Date: 3/20/17 1:47 pm
From: <s2ary...>
Subject: [MASSBIRD] Bear Creek Wildlife Sanctuary Wednesday March 22 at 10 a.m.


Hi Folks,




Sunday’s quest for the Smith’s Longspur was incredible. There were great raptors, including a light phase Rough-legged Hawk, perhaps one of the prettiest hawks of all, and we hardly took notice of them… and for good reason. Jeremiah heard and quickly located the Smith’s Longspur. After that, nothing else mattered.




As long as there is interest, we are adding additional tour dates on Wednesday mornings at 10 a.m. Also, rumor has it that, like last year, Wheelabrator will be providing light refreshments after the Wednesday walks. In order to anticipate how many people will be attending each walk, please drop me a note at <s2ary39...> if you have not already signed up for Wednesday the 22nd.



Thanks Geoff




The next walk at Bear Creek, Saugus, is scheduled for 10 am on Wednesday, March 22. Details below.




Soheil will not be able to attend for the next few weeks. Geoff Wilson, will continue to post trip announcements to Massbird and has started an online newsletter in which he announces Bear Creek walks and other issues important to Bear Creek enthusiasts. To subscribe to the Bear Creek Wildlife Sanctuary newsletter, text BEARCREEK to the number 22828. Alternatively, drop an email to <s2ary39...> and ask to be included in the mailings.




Big thanks to Neil for submitting the Massbird report, for Alan and Jeremiah who filed the ebird lists for us, and everyone who shared their fabulous photos on the eBird:




Bear Creek Sanctuary (restricted access), Essex, Massachusetts, US
Mar 5, 2017 9:24 AM - 12:01 PM
Protocol: Traveling
2.5 mile(s)
35 species

Bear Creek Sanctuary (restricted access), Essex, Massachusetts, US
Mar 19, 2017 8:33 AM - 12:13 PM
Protocol: Traveling
2.1 mile(s)
Comments: 54 on walk;

39 species

Snow Goose (Chen caerulescens) 4 3 adults; 1 immature; continuing;
Canada Goose (Branta canadensis) 312
American Black Duck (Anas rubripes) 3
Mallard (Anas platyrhynchos) 10
Bufflehead (Bucephala albeola) 4
Red-breasted Merganser (Mergus serrator) 8
Northern Harrier (Circus cyaneus) 1
Sharp-shinned Hawk (Accipiter striatus) 1
Red-tailed Hawk (Buteo jamaicensis) 3
Rough-legged Hawk (Buteo lagopus) 2 Unusual: one lighter bird; one dark; photos; light bird tussled with SEOW for a few minutes.
Killdeer (Charadrius vociferus) 3
Ring-billed Gull (Larus delawarensis) 20
Herring Gull (American) (Larus argentatus smithsonianus) 196
Great Black-backed Gull (Larus marinus) 27
Rock Pigeon (Feral Pigeon) (Columba livia (Feral Pigeon)) 32
Mourning Dove (Zenaida macroura) 14
Snowy Owl (Bubo scandiacus) 1 Perched on top of landfill
Short-eared Owl (Asio flammeus) 1 One fighting with RLHA;
Downy Woodpecker (Eastern) (Picoides pubescens pubescens/medianus) 2
American Kestrel (Falco sparverius) 1
Blue Jay (Cyanocitta cristata) 7
American Crow (Corvus brachyrhynchos) 8
Horned Lark (Eremophila alpestris) 39
Black-capped Chickadee (Poecile atricapillus) 6
White-breasted Nuthatch (Eastern) (Sitta carolinensis carolinensis) 1
American Robin (Turdus migratorius) 12
Northern Mockingbird (Mimus polyglottos) 1
European Starling (Sturnus vulgaris) 125
Smith's Longspur (Calcarius pictus) 1 Mega; originally found Wednesday and photographed very well on Thursday for confirmation by Geoff Wilson; audio and images obtained today; fed very secretively in short grass along roadsides though originally encountered today on upper part of cap in shorter grass areas;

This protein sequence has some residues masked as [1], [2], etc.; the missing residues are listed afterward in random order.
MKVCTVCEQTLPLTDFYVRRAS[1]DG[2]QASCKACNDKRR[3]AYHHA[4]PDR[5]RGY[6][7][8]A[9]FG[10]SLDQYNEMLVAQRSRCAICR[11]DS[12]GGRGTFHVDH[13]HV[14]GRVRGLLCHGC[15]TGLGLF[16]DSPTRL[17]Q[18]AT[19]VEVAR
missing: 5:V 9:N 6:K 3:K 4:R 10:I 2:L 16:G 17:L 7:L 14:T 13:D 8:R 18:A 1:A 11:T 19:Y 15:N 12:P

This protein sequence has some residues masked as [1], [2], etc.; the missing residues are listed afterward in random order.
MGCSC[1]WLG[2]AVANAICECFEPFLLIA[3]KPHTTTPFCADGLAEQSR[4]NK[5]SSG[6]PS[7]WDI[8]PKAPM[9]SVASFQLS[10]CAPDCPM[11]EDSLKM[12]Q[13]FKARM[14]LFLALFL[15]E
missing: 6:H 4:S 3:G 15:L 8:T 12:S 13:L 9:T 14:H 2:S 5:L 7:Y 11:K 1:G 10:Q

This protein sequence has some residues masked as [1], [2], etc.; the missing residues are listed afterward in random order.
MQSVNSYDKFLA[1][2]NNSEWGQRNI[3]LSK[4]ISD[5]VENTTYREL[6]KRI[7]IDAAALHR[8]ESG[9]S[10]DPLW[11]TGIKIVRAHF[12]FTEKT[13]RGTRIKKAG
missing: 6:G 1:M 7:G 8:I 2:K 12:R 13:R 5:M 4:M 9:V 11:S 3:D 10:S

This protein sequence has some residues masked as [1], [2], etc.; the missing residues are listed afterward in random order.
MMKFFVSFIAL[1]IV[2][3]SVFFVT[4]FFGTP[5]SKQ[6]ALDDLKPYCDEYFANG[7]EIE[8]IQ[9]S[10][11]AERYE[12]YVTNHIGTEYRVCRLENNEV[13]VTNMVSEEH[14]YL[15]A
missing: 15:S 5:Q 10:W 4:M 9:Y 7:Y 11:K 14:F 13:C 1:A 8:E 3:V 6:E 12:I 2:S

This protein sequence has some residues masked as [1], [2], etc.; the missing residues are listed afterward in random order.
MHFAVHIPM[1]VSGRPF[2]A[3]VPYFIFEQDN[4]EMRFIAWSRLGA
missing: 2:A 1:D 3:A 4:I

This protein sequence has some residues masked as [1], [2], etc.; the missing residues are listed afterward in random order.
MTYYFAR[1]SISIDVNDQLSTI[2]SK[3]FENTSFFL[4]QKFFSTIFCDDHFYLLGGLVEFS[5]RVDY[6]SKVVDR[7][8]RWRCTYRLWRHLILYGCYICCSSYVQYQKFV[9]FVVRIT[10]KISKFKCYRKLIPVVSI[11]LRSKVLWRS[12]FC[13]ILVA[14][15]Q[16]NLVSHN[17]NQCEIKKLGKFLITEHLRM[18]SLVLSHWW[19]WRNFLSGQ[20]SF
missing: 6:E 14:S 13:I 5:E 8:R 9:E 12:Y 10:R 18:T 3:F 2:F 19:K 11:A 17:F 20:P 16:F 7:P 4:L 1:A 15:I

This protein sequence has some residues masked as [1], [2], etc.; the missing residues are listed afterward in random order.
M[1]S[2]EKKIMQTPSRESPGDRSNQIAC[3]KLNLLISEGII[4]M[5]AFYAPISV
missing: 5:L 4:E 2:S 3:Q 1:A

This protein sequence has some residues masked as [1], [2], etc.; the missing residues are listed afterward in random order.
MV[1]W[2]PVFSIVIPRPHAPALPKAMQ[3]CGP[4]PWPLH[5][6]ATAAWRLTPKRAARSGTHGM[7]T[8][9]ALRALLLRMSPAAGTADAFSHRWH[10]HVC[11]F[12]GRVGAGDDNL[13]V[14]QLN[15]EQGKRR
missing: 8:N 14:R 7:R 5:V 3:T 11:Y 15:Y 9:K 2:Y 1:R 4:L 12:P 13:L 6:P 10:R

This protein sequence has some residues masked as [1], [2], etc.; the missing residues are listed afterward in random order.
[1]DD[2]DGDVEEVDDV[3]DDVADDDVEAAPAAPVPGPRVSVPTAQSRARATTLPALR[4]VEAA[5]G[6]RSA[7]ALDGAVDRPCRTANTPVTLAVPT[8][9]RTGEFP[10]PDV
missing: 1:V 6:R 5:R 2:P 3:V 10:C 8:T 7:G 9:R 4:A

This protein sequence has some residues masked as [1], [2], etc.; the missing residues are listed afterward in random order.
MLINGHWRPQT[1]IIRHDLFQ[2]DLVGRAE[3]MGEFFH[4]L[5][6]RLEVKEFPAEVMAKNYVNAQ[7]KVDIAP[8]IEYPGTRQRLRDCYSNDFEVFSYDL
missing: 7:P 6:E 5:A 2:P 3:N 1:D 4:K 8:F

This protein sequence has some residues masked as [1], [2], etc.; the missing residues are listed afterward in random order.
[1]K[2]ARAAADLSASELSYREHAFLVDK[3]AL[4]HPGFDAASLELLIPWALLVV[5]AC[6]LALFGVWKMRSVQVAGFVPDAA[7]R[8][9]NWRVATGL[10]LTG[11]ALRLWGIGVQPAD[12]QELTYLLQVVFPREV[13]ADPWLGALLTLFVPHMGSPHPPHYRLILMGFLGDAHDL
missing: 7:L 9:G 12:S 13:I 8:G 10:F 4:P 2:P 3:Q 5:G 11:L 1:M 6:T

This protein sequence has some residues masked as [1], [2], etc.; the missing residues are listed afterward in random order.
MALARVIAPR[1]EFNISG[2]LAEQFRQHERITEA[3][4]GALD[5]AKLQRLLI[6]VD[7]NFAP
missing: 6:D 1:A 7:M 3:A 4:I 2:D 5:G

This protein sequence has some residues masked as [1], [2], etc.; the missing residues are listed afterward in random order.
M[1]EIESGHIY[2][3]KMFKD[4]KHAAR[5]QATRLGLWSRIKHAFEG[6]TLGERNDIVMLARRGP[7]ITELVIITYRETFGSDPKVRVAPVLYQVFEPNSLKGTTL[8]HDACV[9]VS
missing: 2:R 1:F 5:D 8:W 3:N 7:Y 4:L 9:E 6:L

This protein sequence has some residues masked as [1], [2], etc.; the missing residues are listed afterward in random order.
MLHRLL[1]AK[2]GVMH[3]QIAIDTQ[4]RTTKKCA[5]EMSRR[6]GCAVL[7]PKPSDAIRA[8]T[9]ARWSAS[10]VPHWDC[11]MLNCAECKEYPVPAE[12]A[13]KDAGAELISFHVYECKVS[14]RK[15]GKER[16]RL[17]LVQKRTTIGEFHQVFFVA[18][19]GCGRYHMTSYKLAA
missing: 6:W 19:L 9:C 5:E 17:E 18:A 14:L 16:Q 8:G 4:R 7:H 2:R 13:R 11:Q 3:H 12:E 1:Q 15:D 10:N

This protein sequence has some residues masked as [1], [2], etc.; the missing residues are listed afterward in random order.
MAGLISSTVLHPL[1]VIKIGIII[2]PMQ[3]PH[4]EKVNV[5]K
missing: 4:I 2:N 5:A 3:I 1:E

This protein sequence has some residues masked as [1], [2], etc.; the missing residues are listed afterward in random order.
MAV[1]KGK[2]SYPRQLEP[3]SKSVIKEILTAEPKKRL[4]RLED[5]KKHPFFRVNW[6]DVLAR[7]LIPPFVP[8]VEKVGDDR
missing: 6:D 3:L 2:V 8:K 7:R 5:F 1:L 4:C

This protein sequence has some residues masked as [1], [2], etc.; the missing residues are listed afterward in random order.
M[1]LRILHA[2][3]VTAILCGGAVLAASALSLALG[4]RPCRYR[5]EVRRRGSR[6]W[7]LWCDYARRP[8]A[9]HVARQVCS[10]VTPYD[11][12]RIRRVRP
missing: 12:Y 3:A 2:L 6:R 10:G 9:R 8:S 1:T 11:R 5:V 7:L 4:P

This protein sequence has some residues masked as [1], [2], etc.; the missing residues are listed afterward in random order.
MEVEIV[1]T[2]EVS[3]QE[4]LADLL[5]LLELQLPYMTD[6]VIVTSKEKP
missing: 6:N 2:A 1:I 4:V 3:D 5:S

American Tree Sparrow (Spizelloides arborea) 36
Dark-eyed Junco (Slate-colored) (Junco hyemalis hyemalis/carolinensis) 2
White-throated Sparrow (Zonotrichia albicollis) 5
Savannah Sparrow (Passerculus sandwichensis) 6
Song Sparrow (Melospiza melodia) 18
Northern Cardinal (Cardinalis cardinalis) 5
Red-winged Blackbird (Agelaius phoeniceus) 360
Common Grackle (Quiscalus quiscula) 146
House Finch (Haemorhous mexicanus) 4
House Sparrow (Passer domesticus) 65

View this checklist online at http://ebird.org/ebird/view/checklist/S35311317




If you want to join the walk on Wednesday March 22 at 10 a.m. here are the details:




Bear Creek is an upland sanctuary built on the Wheelabrator (formerly RESCO) landfill at the northern end of Rumney Marsh in Saugus and Revere. Access information is below. Wear good walking shoes and be prepared to hike 3 – 4 miles. The property is mostly very open, so be prepared for sun, wind and weather.

This walk is free and open to the public, but also note that this property is accessible by invitation only and visitors need to be chaperoned at all times. Please allow roughly 4 hours for this field trip. The actual length of the trip depends on conditions and the birds present. It's usually difficult to break up the party if you need to be somewhere in the early afternoon. Come prepared to stay with the group.

Wheelabrator company has graciously stocked up on some extra pairs of binoculars, so if you or someone you know wants to learn about birds and birding, come on down.


Bear Creek sanctuary access is via the Wheelabrator plant, 100 Salem Turnpike (Rte 107), Saugus. The rotary at the intersection of Rtes 60 and 107 is about 1½ miles southwest of the plant and about 1 mile east of Rte 1 exit on Rte 60. When traveling northeast on 107, if you go over the Ballard Street bridge (just after a set of lights) you’ve gone too far—turn back. Here is a link to google maps:

http://tinyurl.com/326v87d


When you arrive, drive through the plant gates, park in the parking lot immediately and wait for the group. Please do not drive farther into the property without an escort.

Geoff Wilson

<S2ary39...>

207-252-4841



 
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